There are other aspects of stewardship. One is the commitment to prayer and worship. To be blunt, I want you here on Sunday mornings, participating in our life as a church. When you join the Rotary club and miss more than 10% of the time, they will kick you out. We have many members that miss more than 10%. We also have many members who decided, “Out of all of the alternative uses of my time on Sunday morning, I choose to worship God with my church family. I will not make offerings that cost nothing. I will not have a faith that costs me no time.”

Stewardship also involves service. The Church of the Savior in Washington DC requires every member to serve through local service organizations in their community. I wish that our church could have that kind of expectation of our members. True Christians are not self-centered, self-absorbed, and only concerned about “me, myself and I.” The basic nature of the Christian is to reach out and serve others. It means saying, “I don’t want a faith that costs nothing in terms of service.”

Some people are proud that their faith cost them nothing. Can you imagine someone saying: “I’m so happy that I go to that church, and I don’t give a dime. I’m a member of that church, and I don’t attend but 20% of the time. I’m a Christian, and I don’t serve anybody but me.”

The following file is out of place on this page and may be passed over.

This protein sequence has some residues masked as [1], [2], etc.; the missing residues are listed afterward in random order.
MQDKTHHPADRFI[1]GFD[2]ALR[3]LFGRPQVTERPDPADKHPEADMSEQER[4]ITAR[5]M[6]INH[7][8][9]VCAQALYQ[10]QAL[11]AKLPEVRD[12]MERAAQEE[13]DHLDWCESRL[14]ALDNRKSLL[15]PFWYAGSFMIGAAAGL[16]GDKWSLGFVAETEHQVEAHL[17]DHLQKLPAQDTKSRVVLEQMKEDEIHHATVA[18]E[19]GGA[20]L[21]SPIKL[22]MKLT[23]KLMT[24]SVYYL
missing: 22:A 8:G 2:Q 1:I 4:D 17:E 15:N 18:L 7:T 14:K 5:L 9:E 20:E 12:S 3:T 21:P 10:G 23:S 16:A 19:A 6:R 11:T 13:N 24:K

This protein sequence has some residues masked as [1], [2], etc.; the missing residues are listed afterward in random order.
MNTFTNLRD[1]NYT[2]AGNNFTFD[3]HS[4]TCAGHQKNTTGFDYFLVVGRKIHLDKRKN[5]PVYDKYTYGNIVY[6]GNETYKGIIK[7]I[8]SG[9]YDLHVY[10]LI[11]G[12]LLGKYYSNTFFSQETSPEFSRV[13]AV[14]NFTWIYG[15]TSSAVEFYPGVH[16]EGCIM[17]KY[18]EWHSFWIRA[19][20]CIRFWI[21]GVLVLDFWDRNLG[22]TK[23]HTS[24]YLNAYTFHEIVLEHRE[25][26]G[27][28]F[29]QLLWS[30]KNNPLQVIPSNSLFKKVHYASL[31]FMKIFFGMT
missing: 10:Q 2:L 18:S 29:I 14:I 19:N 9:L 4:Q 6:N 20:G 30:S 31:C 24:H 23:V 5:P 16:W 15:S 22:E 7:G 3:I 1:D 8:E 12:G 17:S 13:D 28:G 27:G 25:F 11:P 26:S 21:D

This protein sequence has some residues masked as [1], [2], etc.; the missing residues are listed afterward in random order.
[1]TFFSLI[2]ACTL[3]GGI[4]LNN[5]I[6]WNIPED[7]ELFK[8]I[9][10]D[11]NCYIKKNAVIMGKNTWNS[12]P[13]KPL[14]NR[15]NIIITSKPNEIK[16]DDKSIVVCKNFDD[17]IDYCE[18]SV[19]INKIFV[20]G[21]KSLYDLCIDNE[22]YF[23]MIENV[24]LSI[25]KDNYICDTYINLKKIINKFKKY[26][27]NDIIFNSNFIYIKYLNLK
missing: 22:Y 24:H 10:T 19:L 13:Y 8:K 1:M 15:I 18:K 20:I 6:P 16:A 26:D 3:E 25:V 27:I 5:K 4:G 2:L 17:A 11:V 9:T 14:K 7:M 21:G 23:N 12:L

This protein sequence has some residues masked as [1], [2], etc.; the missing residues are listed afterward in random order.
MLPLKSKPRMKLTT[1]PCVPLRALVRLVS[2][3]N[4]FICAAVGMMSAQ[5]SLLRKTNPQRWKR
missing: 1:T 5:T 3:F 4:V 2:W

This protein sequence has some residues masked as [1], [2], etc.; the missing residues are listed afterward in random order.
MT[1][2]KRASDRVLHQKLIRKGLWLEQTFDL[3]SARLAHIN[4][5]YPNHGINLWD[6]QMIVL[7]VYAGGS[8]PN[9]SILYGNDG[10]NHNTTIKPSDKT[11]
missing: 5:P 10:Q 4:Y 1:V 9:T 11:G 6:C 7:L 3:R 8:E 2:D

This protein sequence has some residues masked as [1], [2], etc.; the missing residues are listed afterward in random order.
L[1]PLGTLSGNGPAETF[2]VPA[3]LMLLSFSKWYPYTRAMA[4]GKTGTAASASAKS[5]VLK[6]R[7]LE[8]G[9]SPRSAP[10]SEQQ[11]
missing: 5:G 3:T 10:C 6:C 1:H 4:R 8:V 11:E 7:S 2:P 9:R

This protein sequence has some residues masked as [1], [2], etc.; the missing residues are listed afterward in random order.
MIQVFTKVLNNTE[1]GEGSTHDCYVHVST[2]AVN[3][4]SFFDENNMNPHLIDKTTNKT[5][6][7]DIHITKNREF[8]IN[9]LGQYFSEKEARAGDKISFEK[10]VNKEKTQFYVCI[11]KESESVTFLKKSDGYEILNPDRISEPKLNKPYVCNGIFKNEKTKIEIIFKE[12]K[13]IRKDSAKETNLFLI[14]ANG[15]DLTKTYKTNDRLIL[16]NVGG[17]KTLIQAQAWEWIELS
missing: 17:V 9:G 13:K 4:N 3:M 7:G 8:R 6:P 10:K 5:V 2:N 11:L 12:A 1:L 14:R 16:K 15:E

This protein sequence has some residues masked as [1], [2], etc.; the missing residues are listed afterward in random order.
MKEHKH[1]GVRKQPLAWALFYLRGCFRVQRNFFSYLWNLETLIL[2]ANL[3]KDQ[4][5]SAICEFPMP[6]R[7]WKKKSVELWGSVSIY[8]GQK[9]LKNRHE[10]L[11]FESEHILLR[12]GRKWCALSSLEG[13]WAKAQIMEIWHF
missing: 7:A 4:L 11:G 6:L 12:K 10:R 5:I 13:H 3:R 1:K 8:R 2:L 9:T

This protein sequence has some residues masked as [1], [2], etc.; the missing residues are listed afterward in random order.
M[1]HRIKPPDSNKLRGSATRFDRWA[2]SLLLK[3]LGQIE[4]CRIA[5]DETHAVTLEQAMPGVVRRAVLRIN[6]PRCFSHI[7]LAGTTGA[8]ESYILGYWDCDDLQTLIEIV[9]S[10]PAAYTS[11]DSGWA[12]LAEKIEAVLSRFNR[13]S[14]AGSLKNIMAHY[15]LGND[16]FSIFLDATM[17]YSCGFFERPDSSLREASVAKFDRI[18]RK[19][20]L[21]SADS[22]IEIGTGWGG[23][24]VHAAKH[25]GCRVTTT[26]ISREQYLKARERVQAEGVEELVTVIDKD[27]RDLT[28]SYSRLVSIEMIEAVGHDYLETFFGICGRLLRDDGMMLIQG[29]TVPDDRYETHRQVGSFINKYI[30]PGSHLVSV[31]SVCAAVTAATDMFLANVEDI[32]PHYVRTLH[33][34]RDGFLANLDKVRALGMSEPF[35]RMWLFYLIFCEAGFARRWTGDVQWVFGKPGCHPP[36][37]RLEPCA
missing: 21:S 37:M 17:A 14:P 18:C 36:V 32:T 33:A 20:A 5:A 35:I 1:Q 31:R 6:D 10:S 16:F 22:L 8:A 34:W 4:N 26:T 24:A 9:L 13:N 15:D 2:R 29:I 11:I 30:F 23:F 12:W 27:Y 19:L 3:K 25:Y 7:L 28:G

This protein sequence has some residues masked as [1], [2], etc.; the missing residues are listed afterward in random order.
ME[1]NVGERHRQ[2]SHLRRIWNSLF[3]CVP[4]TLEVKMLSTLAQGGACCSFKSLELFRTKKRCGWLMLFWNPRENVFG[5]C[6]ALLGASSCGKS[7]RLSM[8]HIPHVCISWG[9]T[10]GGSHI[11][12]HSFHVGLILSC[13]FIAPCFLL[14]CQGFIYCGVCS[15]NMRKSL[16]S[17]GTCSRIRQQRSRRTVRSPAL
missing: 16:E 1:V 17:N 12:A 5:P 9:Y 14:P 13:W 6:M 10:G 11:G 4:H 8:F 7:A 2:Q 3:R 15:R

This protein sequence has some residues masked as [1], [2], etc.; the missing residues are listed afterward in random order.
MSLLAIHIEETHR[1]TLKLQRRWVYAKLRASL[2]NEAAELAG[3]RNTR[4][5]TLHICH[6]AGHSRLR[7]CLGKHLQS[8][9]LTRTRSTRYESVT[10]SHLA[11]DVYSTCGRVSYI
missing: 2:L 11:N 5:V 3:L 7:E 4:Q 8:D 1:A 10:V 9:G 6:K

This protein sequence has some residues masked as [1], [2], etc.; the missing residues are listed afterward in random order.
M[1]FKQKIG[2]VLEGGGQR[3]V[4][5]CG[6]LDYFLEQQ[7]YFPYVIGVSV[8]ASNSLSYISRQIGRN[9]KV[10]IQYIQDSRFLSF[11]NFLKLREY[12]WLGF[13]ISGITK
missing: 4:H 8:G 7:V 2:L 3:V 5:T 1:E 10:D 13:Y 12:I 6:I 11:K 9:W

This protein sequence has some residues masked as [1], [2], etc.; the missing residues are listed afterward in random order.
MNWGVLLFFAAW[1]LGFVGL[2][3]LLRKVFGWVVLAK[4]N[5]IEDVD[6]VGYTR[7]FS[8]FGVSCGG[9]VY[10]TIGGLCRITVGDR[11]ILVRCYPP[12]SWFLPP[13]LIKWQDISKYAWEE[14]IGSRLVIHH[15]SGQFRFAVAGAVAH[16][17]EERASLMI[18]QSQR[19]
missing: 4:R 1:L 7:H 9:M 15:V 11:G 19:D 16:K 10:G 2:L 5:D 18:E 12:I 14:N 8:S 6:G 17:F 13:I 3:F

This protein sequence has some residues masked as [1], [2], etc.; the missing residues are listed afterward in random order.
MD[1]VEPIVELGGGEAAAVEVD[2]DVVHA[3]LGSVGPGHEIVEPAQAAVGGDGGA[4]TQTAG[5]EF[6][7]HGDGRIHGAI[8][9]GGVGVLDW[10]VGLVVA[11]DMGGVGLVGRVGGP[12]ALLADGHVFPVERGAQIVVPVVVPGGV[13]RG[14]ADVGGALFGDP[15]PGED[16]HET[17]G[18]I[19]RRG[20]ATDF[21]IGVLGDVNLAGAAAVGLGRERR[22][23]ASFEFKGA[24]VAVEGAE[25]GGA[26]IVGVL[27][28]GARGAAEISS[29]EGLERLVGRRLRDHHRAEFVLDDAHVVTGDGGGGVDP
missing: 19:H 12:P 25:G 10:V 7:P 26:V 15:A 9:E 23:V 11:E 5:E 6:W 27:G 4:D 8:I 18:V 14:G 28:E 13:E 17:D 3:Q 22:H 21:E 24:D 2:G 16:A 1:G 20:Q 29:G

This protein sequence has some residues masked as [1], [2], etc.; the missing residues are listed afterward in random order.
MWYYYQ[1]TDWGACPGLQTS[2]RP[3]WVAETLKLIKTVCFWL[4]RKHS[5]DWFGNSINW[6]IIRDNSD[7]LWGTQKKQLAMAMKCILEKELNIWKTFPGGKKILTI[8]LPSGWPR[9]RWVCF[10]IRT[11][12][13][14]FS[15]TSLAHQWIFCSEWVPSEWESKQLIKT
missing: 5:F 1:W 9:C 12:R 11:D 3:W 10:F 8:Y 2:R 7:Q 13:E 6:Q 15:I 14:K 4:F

“I give burnt offerings to God that cost me nothing.” Is that the kind of Christian you want to be? I don’t think so.

What is the price and cost of sacrifice? Steven King learned. During a commencement address, the author asked graduates what they will do with their money. He said:
“Well, I’ll tell you one thing you’re not going to do, and that’s take it with you. I’m worth I don’t know exactly how many millions of dollars. I’m still in the Third World compared to Bill Gates, but on the whole I’m doing Ok . And a couple of years ago I found out what ‘you can’t take it with you’ means. I found out while I was lying in the ditch at the side of a country road, covered with mud and blood and with the tibia of my right leg poking out the side of my jeans like a branch of a tree taken down by a thunderstorm. I had a MasterCard in my wallet, but when you’re lying in the ditch with broken glass in your hair, no one accepts MasterCard? We all know that life is ephemeral, but on that particular day and in the months that followed, I got a painful but extremely valuable look at life’s simple backstage truths. We come in naked and broke. We may be dressed when we go out, but we’re just as broke. Warren Buffet? Going to go out broke. Bill Gates? Going to go out broke. Tom Hanks? Going out broke. Steve King? Broke. Not a crying dime. And how long in between? . . . Just the blink of an eye."

In what will we invest our lives? Will our lives be devoted to giving or only to taking?
What is the price and cost of sacrifice for you? Think about it as we form a vision of who we are, as a church, and what we can do with generous gifts.

Works Consulted:
Anders, Dr. Mickey. “How Much Does It Cost?"
http://www.pikevillefirstchristianchurch.org/Sermons/Sermon20020407.html
The Dictionary of Biblical Imagery. Downers Grove: IVP, 1998.
Sowell, Thomas. Basic Economics. New York: Basic Books, 2004.

Stackhouse, Max L., Dennis McCann, Shirely Roels, and Preston Williams. On Moral Business, Grand Rapids: Eerdmans, 1995.